“Heartbleed Bug Affects Gadgets Everywhere”
“Heartbleed: Android Phones Still at Risk for Data Breach”
“Heartbleed Bug Responsible For Zombie Apocalypse”
It’s not hard to find an article about the catastrophic Open SSL bug, Heartbleed, aptly named due to its stealthy exploitation of a TLS heartbeat extension vulnerability. Affecting more than 17 percent of the Internet’s secure web servers (a conservative estimate puts it around 500,000 worldwide!), Heartbleed essentially exposed the multitude of private keys, user cookie sessions and passwords in said servers to the seedy underbelly of web crooks. It really is a bloody mess.
It’s my general opinion that tech news bloggers can be a bit hyperbolic when it comes to security hack headlines; this time I highly recommend that you listen to the hype and take some time to change your passwords. Especially those of you with ten passwords that all happen to be the name of your first born. I will address you in a later blog entitled Things That Keep John Basso Awake at Night.
Now this is the part of the blog where you may be expecting us to diverge into a downward spiral of increasingly complex technical drivel about the bug. I will save you from such a digression. Suffice it to say that Heartbleed is now a Common Vulnerability and Exposure, security bulletins have been issued, passwords will be changed, investigations drag on… and so it goes. But what is the big picture of the Heartbleed madness? What is the lesson?
Few Developers, Many Testers
In the programming world, there is a widely accepted theory that if you make code publicly available it will result in a higher quality product. In a utopian nerd world, the Open Source methodology enables many developers to participate in the design, development and implementation of a given product. Since each developer has their own unique skillset and point of view, the idea is that the product will be more sound and robust as a result. More programmers, more good ideas, less vulnerabilities.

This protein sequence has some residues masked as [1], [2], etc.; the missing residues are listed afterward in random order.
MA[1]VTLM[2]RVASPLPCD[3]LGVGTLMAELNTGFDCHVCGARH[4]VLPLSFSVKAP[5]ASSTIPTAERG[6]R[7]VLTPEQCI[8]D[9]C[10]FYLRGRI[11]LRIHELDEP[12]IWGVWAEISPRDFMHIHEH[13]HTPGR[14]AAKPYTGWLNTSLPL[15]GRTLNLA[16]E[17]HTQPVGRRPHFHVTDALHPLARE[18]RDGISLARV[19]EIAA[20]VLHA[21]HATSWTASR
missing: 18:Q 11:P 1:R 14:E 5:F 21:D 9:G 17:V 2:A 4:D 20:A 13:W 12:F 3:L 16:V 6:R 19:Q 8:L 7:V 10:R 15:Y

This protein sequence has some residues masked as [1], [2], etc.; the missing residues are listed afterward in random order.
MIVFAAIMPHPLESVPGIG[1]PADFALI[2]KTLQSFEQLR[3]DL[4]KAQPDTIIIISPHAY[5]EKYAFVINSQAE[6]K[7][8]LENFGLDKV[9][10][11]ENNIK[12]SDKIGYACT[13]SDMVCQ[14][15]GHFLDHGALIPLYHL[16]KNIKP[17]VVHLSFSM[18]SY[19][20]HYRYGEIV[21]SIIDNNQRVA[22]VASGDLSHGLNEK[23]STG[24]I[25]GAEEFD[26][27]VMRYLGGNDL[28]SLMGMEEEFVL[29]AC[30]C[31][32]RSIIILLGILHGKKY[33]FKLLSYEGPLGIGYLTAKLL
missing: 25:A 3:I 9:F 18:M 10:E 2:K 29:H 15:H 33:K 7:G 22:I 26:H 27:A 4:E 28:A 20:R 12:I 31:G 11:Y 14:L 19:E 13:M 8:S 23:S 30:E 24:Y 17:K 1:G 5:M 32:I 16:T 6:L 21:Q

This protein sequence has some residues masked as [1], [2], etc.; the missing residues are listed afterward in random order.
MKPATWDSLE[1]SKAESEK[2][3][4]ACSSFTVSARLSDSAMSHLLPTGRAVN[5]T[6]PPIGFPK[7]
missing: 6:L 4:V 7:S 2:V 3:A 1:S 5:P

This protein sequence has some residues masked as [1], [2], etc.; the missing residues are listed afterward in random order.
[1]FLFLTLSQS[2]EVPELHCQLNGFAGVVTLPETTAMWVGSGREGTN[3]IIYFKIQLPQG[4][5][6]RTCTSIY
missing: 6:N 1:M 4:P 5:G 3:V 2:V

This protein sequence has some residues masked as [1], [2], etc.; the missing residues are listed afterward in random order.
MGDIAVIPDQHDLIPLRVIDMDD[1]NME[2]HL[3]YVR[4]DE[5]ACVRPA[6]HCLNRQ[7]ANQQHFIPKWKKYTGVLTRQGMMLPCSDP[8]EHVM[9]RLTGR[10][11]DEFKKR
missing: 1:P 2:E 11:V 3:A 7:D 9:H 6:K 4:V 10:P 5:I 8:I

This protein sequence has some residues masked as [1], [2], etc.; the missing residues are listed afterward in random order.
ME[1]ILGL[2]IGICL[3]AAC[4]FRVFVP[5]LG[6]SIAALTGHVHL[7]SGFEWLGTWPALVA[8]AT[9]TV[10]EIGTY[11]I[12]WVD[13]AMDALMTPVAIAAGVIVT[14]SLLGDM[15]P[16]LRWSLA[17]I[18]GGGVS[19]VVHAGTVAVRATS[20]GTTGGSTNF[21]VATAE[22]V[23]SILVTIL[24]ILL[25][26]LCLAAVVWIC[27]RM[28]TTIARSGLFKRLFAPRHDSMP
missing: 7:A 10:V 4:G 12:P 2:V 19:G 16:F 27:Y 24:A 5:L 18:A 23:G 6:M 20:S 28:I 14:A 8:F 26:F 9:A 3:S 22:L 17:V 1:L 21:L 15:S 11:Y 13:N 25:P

Recent articles from popular tech blogs and news sites have exposed a lesser known aspect of open source projects: the majority of code is a labor of love from a small group of core contributors. The major benefits of open source development have always been attributed to the size of the developer community supporting them, and in many ways this holds true. The community is made tangible through a multitude of forms that any techie can read or participate in for help on that particular product. The result is a small group of developers actually committing code to enhance the product, and a supersized community of testers.
9 Nurses Don’t Make a Doctor
While I am enthralled and excited by the idea of an army of testers, there are chinks in this armor as well. More doesn’t always equal better, particularly in the realm of software QA and testing. Take Heartbleed for example: this bug has been surging on for almost two years completely undetected in Open SSL’s enormous active community. Of course nobody is necessarily to blame for the latent discovery of Heartbleed, but therein lies the issue. A lack of testing processes creates the potential for large oversights in community testing environments. The massive communities of most open source products are essentially performing feature testing, a crucial step indeed, but certainly not the whole enchilada. A deeper understanding and technical skillset is required for effective security and performance testing, not to mention a carefully executed, comprehensive testing strategy.
According to a recent development article in Venture Beat, data from a report published out of development testing service Coverity confirms this distinction between the level of testing in open source and closed system projects. “Large open source projects tend to lack standardized processes to ensure code quality, and so the error rate increases. In commercial or closed-source software, developers experience almost the opposite conditions. Large projects tend to have well-defined formal testing processes, which ensure higher code quality, and small projects tend to be hasty, quick endeavors that show the effects of growing pains, as no standardized testing is in place.”
When you have a cold, it’s pretty easy to find treatment. You can go to your primary physician or even just make a quick stop into the nearest urgent care facility. If you are a do-it-yourself kind of guy, you might even consult WebMD for some over the counter medicines and home remedies. But for a more serious ailment, let’s say cancer, urgent care isn’t going to do the trick. You need a specialist, probably even a team of specialists, on your side.
For more blogs about QA, testing, and the occasional radical technology prediction, check out my other blogs!